The Washington Post reports: In the early days of December 1805, a handful of prominent politicians received formal invitations to join President Thomas Jefferson for a White House dinner.
Such entreaties were not uncommon: Jefferson frequently hosted lawmakers for political working dinners at the White House, almost always commencing them about 3:30 in the afternoon, shortly after the House or Senate had adjourned for the day.
But this gathering, scheduled for Dec. 9, would be slightly different.
“dinner will be on the table precisely at sun-set — ” the invitations read. “The favour of an answer is asked.”
The occasion was the presence of a Tunisian envoy to the United States, Sidi Soliman Mellimelli, who had arrived in the country just the week before, in the midst of America’s ongoing conflict with what were then known as the Barbary States.
And the reason for the dinner’s later-than-usual start was Mellimelli’s observance of Ramadan, a holy month for Muslims in which observers fast between dawn and dusk. Only after sunset do Muslims break their fast with a meal, referred to as an iftar.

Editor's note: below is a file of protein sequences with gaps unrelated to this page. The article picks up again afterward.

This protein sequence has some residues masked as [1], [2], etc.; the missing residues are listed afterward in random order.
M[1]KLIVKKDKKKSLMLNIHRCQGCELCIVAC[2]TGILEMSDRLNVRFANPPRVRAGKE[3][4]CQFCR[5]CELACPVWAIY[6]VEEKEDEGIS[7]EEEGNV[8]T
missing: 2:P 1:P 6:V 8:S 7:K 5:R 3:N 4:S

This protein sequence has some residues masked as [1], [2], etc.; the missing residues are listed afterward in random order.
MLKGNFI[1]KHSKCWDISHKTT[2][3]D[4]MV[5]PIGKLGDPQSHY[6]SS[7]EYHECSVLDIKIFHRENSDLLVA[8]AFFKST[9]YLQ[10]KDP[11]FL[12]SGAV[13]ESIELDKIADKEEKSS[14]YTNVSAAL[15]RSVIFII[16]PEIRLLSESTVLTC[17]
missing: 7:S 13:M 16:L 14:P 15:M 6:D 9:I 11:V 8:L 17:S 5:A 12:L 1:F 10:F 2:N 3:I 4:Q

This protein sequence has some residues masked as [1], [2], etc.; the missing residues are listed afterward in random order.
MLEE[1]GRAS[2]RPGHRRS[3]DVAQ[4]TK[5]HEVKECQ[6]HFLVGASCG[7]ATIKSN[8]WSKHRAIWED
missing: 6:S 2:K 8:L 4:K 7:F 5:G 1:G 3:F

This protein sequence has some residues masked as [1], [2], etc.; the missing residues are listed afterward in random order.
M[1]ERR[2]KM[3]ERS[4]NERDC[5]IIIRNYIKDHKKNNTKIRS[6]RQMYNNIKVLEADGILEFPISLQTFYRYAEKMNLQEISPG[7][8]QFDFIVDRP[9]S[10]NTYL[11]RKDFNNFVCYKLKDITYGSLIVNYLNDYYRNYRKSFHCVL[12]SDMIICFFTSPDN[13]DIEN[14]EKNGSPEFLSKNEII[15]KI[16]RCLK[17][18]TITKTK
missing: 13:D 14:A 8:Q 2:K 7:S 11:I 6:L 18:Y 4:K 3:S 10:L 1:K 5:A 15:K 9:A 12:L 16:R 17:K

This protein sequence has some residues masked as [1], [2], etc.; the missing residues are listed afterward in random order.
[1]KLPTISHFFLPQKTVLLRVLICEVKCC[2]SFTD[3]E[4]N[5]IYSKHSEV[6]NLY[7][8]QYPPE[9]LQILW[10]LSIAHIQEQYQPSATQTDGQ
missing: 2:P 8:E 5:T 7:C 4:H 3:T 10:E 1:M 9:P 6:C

Jefferson’s decision to change the time of the meal to accommodate Mellimelli’s observance of Ramadan has been seized on by both sides in the 21st-century debate over Islam more than 200 years later. Historians have cited the meal as the first time an iftar took place in the White House — and it has been referenced in recent White House celebrations of Ramadan as an embodiment of the Founding Father’s respect for religious freedom. Meanwhile, critics on the far right have taken issue with the characterization of Jefferson’s Dec. 9, 1805, dinner as an iftar.
Whatever Jefferson could have foreseen for the young country’s future, it appears the modern-day White House tradition of marking Ramadan with an iftar dinner or Eid celebration has come to an end. [Continue reading…]